Cosmetic Surgery Tips

Breast Lift Wound Dehiscence

Breast lift wound dehiscence is a complication that can arise after a breast lift surgery. It occurs when the stitches that are used to close the incision in the breast begin to break apart, forming an opening through which the skin and underlying tissues can protrude.

This can be caused by anything from poor technique during surgery to a patient’s own genetics.

Breast lift wound dehiscence can occasionally occur even when everything was done correctly during surgery—in these cases, it usually results from some kind of trauma to the area, such as an accident or fall.

In this article, we will discuss about breast reduction wound dehiscence treatment and how long after breast lift do stitches come out.

Wound Dehiscence Breast Reduction

Wound Dehiscence: When an Incision Reopens

Wound dehiscence occurs when a surgical incision reopens either internally or externally. It’s also known simply as dehiscence.

Although this complication can occur after any surgery, it tends to happen most often following abdominal or cardiothoracic procedures. It’s commonly associated with a surgical site infection.

Dehiscence usually takes place within 3 to 10 days of surgery.

What are the symptoms of wound dehiscence?

Dehiscence can be identified by the feeling of a sudden pulling pain. If you’re concerned about possible dehiscence, check how your wound is healing.

A clean wound will have minimal space between the edges of the wound and will commonly form a straight line. If your stitches, staples, or surgical glue have split apart, or if you see any holes forming in the wound, you’re experiencing dehiscence.

Other symptoms you may experience include:

  • bleeding
  • fever
  • redness
  • swelling

Which complications are associated with wound dehiscence?

It’s important to keep an eye on the healing progress of your wound, as any openings can lead to infection.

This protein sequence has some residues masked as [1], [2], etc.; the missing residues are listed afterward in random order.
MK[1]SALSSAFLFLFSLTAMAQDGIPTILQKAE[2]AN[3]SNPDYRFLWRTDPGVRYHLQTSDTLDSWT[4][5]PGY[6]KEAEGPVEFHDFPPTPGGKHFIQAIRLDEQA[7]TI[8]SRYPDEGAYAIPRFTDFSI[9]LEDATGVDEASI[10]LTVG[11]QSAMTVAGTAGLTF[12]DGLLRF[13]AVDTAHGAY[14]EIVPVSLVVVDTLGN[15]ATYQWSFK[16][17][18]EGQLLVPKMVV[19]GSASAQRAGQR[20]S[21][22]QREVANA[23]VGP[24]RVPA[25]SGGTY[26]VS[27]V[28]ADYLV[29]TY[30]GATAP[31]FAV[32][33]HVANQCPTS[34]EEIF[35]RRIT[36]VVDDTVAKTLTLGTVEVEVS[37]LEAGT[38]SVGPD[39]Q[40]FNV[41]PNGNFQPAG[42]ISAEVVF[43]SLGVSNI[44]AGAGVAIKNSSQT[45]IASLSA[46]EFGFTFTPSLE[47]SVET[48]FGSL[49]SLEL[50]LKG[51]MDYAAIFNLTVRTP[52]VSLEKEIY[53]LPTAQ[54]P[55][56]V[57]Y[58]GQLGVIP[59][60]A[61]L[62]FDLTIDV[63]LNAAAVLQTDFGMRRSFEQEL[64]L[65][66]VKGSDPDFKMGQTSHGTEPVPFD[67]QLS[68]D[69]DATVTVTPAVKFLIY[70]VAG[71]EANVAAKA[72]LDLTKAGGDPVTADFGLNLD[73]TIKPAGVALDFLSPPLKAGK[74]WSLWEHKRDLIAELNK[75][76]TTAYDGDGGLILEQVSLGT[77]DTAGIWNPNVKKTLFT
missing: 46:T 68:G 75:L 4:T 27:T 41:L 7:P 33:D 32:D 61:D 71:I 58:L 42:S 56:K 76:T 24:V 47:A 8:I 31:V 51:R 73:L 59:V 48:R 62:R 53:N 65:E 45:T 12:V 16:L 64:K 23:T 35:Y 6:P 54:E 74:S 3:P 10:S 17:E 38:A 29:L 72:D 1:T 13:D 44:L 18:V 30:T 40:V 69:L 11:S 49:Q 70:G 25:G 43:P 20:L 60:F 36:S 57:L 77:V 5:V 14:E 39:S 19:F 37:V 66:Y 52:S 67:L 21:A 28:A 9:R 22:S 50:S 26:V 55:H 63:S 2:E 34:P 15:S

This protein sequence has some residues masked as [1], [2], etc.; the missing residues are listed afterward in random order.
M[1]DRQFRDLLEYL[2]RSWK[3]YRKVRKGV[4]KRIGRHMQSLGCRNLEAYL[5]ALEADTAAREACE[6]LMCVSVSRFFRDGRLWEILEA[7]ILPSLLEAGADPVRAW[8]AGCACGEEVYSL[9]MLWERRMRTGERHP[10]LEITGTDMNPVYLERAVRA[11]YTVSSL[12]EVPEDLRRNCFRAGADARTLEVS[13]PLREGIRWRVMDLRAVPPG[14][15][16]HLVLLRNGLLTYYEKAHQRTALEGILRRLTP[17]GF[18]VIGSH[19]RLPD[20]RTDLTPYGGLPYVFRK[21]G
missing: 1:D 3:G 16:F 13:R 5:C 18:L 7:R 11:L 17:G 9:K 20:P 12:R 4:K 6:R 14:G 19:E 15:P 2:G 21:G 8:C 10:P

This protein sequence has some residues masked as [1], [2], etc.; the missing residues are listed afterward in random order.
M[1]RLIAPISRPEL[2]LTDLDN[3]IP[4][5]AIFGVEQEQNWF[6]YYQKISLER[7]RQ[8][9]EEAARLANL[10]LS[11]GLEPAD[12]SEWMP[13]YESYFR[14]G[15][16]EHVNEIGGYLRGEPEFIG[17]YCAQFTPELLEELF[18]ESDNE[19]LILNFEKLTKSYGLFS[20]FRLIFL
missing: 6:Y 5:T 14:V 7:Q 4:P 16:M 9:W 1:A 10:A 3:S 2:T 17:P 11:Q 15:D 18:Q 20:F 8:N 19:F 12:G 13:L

In addition, an opening could lead to evisceration, which is a much more severe condition that occurs when your wound reopens and your internal organs come out through the incision.

How do I prevent wound dehiscence?

The best way to prevent dehiscence after your operation is to follow your doctor’s instructions and surgical recovery best practices. Some of these are:

  • Avoid lifting anything greater than 10 pounds, as this may increase pressure on the wound.
  • Be extremely cautious in the first 2 weeks of recovery. You should walk around in order to avoid blood clots or pneumonia, but in most cases you shouldn’t push yourself much more than this.
  • After 2 to 4 weeks, start slightly more rigorous physical activity at your own pace. If you start to feel pressure, consider taking 1 to 2 days of rest and trying again another time.
  • After about 1 month, start pushing yourself a little more, but make sure you’re listening to your body. If something really doesn’t feel right, stop.

Breast Reduction Wound Dehiscence Treatment

The average time for an abdominal incision to fully heal is roughly 1 to 2 months. If you think your wound may be reopening, or if you notice any symptoms of dehiscence, contact your doctor or surgeon immediately.

You may also need to place yourself on bed rest and stop any activity or lifting. These may make the condition worse and may be the cause for reopening.

Existing literature regarding the management of the consequent open wound following wound dehiscence includes healing by secondary intention, local antibiotic preparations, moist dressings, hydrofiber dressings, and the application of topical negative pressure dressings.

How Long After Breast Lift Do Stitches Come Out

Breast augmentation—discharge; Breast implants—discharge; Implants—breast – discharge; Breast lift with augmentation – discharge; Breast reduction – discharge

You had cosmetic breast surgery to change the size or shape of your breasts. You may have had a breast lift, breast reduction, or breast augmentation.

Follow your doctor’s instructions on self-care at home. Use the information below as a reminder.

When You’re in the Hospital